Upset and rule change send Lee to Rio?

Lee Dong Keun booked his spot in the Rio Olympics as the second Korean representative but along with his second straight win over Hu Yun, he benefited from a mysterious […]

Lee Dong Keun booked his spot in the Rio as the second Korean representative but along with his second straight win over Hu Yun, he benefited from a mysterious apparent rule change from world badminton’s governing body.

By Don Hearn.  Photos: Badmintonphoto and Don Hearn (archives)

Going into this week’s Badminton Asia Championships in Wuhan, Korea’s Lee Dong Keun (pictured) had a slim chance of emerging with a ticket to the Rio Olympics.  In this, the last tournament in the Olympic qualifying period, he had to reach the quarter-finals in order to pass Rajiv Ouseph and enter the top 16, the threshold for qualifying two players from one country.

Although Lee did just that, he would still have woken up today facing the prospect of having to beat the great Lin Dan to claw his way back into the top 16 if it weren’t for the Badminton World Federation () pulling a rabbit out of their regulation hat.  Actually, it was more like waving a magic wand and making (pictured below) disappear from the world lists altogether.

Lee posted back-to-back upsets, first beating Kidambi Srikanth of India and then seeing off Hu Yun of Hong Kong, whom he had beaten just two weeks earlier at the Singapore Open.  The latter victory should have pushed Lee up to #16 in the rankings but with Momota completely disappearing, suddenly from #16, with no change in his points, Ouseph went to #15 and that is where Lee overtook him.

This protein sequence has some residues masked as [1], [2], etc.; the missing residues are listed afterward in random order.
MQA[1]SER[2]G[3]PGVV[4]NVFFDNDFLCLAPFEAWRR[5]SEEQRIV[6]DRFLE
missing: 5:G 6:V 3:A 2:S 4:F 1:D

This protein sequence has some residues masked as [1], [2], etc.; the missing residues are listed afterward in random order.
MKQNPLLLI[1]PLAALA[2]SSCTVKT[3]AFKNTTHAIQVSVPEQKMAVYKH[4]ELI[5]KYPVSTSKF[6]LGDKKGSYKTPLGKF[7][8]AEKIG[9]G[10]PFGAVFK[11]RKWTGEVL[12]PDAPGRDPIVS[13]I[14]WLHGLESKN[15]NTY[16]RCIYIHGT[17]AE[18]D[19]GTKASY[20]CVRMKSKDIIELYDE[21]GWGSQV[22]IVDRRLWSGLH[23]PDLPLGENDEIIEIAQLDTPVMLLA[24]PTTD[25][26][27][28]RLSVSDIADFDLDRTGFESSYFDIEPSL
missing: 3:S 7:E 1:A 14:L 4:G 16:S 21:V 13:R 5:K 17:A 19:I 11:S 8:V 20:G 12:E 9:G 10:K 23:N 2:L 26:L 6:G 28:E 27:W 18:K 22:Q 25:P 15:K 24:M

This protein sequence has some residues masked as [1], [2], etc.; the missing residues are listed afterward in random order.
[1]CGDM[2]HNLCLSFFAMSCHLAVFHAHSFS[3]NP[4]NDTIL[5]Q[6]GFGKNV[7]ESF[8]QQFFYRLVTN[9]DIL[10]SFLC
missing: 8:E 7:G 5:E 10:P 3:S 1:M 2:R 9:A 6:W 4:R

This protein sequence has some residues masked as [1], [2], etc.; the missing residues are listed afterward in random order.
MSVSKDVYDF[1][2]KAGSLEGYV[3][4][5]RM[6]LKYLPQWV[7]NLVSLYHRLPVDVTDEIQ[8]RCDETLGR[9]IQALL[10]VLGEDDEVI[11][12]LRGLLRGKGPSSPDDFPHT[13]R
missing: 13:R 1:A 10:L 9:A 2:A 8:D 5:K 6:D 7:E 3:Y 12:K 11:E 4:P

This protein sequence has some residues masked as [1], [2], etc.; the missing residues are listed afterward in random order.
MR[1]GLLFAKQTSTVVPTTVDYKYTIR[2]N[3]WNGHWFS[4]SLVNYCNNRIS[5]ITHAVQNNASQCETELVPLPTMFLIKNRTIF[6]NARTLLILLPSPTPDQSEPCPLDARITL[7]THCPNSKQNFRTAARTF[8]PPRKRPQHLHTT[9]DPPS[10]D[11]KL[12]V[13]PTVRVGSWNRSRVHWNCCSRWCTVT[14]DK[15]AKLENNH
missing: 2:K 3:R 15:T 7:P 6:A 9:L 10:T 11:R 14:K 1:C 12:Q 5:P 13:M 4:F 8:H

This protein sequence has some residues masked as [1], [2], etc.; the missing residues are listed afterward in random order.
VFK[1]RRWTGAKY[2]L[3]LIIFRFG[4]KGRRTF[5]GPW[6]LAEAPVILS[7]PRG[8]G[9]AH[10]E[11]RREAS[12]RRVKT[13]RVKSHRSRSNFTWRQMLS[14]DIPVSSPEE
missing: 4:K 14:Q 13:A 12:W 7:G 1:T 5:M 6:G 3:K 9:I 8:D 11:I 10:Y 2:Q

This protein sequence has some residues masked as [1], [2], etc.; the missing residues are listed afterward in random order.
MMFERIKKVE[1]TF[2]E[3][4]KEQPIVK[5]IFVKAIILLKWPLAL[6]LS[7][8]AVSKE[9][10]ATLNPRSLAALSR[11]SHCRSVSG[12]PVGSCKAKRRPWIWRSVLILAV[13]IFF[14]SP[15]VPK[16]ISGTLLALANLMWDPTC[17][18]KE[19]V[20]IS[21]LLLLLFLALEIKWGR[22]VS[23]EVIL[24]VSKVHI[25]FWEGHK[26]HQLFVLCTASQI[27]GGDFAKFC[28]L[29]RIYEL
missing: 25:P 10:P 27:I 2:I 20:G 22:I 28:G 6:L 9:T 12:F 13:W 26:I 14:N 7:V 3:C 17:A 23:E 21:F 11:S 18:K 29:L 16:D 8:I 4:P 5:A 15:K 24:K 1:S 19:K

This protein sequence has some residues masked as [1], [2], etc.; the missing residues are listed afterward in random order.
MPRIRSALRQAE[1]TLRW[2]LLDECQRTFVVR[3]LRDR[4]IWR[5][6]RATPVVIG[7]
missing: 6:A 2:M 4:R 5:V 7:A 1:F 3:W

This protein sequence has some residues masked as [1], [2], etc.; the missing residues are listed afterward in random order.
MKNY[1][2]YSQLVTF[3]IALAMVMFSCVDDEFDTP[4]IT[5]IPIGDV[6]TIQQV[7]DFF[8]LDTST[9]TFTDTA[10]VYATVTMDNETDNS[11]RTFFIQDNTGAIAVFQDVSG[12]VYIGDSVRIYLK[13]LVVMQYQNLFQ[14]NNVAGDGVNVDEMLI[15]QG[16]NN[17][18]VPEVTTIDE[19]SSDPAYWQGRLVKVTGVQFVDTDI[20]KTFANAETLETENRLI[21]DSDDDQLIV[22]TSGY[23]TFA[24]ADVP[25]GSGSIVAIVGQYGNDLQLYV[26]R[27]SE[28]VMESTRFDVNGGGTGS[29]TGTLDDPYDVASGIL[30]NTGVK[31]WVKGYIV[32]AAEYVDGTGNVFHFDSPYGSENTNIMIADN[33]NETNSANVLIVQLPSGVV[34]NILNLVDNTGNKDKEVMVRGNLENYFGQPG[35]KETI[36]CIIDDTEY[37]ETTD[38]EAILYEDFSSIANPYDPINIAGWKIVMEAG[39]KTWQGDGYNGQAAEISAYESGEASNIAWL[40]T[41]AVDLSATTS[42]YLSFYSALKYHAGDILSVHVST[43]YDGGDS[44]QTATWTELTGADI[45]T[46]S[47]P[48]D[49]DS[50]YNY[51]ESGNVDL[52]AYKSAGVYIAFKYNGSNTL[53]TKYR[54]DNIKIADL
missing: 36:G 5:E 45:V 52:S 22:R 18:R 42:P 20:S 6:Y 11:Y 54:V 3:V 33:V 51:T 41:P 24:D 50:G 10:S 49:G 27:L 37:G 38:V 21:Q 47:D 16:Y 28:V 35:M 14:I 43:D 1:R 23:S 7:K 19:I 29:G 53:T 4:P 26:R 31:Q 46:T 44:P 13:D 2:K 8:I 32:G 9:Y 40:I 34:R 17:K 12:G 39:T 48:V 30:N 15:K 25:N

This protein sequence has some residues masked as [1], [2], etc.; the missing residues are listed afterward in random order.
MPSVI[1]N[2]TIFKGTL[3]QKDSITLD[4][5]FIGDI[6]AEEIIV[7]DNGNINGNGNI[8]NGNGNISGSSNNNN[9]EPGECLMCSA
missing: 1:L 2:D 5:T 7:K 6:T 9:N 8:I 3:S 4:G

Ouseph’s 3rd round victory at the European Championships later the same day allowed him to pull back in front but rather than having his Rio hopes relying on a quarter-final victory over Lin Dan in Wuhan, Lee slips back to a comfortable 16th spot with no one left able to oust him on any continent.

The case of the disappearing stars

Where this regulation change came from is still a mystery.  The BWF has made public no disciplinary action against Momota.  Even after Bodin Issara was suspended for fighting in 2013, he still remained on the rankings, as did players who had officially retired, such as Juliane Schenk (ranked 24th in the world one month after her retirement on March 1st, 2014).

In fact, Momota is not the only player to disappear from the new standings.  Also newly removed from the penultimate week’s standings were Zhang Beiwen of the USA in women’s singles (shown ranked #31 on last week’s lists) and Gronya Somerville / Mapasa Setyana of Australia in women’s doubles (ranked #35 last week).

Only Momota, however, has completely disappeared from the world ranking lists, not just from the Race to Rio standings.  Zhang Beiwen, by contrast, is still there this week at #33.  The Olympic Qualifying Regulations for Rio 2016 clearly state that the qualifying decisions will be made based on ‘the World Ranking Lists of 5 May 2016’, not on the Race to Rio standings, which are topped by a disclaimer saying they are merely ‘a representation of who could qualify’.

As it turns out, it was not only Momota’s disappearance that affected the qualifiers’ list.  With the Australians removed, Egypt’s Menna Eltanany / Nadine Ashraf briefly poked their head into the top 50, where they could avail themselves of the continental qualifying spot for Africa.  However, a few European pairs, along with Amitrapai/Chochuwong of Thailand have since bumped them back out for good.